NASA's Dawn Mission Arrives to Mysterious Dwarf Planet Ceres
18:42 06.03.2015(updated 20:15 06.03.2015)
NASA's Dawn mission completed its trip to the dwarf planet Ceres, making the probe the first human-made object to visit one of the dwarf planets in our solar system.
The spacecraft, Dawn, completed a 7 and ½ year journey, as it entered into Ceres' orbit. A signal was sent back to Earth over a 310 million mile distance and scientists began examining whether the aircraft had successfully settled into the orbit surrounding the dwarf planet.
Shortly after, it was confirmed that Dawn entered the orbit at 4:39AM PST on Friday March 6th and the mission was a success.
The spacecraft was approximately 38,000 miles from Ceres when it was captured by the dwarf planet's orbit and is currently sending back signals to Mission Controllers at NASA's Jet Propulsion Laboratory in Pasadena, California.
The purpose of the Dawn mission is to collect data and reveal more information on the mysterious dwarf planet Ceres – a planet discovered over 200 years ago, and yet still very little known.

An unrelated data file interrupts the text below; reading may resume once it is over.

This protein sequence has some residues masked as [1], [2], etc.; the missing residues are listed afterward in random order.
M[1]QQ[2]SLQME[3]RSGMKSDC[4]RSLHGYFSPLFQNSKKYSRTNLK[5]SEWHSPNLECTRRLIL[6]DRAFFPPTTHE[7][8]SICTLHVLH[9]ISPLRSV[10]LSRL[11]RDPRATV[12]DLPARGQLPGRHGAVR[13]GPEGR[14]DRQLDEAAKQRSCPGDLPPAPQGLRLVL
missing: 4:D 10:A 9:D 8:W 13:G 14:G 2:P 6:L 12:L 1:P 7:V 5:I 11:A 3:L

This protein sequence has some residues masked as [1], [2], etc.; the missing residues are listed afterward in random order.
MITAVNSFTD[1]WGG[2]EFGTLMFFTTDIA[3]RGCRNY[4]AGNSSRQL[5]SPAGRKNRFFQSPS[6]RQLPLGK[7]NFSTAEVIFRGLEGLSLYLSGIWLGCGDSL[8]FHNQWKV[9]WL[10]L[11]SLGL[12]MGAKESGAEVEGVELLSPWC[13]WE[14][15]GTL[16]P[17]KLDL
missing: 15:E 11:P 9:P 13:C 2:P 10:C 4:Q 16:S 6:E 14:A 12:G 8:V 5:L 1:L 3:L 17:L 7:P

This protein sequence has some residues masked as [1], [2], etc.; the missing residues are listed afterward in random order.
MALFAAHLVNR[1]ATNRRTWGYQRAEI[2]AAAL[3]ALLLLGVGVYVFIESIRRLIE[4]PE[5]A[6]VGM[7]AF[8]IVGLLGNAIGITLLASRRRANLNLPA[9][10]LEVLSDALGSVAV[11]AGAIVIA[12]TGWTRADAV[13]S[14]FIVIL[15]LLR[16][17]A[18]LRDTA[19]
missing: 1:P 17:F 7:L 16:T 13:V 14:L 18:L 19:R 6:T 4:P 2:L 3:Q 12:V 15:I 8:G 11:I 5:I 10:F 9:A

According to Dawn principal investigator Christopher Russell, the mini planet is like a "secretive neighbor.'
Scientists estimate that Ceres first took shape around 4 and ½ billion years ago from gas and dust and, unlike other states in the solar system, it froze and simply stopped growing. It is roughly a third the size of our planet's moon. Ceres was awarded the title of a "dwarf planet" due to its shape and its size – too big enough for an asteroid, but still too small to make a planet. It is one of only five known dwarf-planets, and has now become the first to host an orbiting spacecraft.
On February 19, mission Dawn photographed two bright spots nestled on Ceres's craters, raising even more questions for already curious scientists.
Among other things, scientists are also hoping to learn more about water presence on the dwarf planet through the data transmitted from Dawn. They believe that Ceres once hosted an icy ocean at its core and are hoping to learn whether that icy core had melted into an ocean or a lake from possible radioactivity inside the dwarf planet.
According to Mark Sykes, another member of mission Dawn, this could raise potentially new and exciting avenues for scientists to uncover. "If water equals like," He said. "Could life have evolved under the surface of Ceres?"
The $473 million mission Dawn launched in 2007 and, while an official end date has not been decided, it is expected to continue transmitting data on Ceres until mid-2016.
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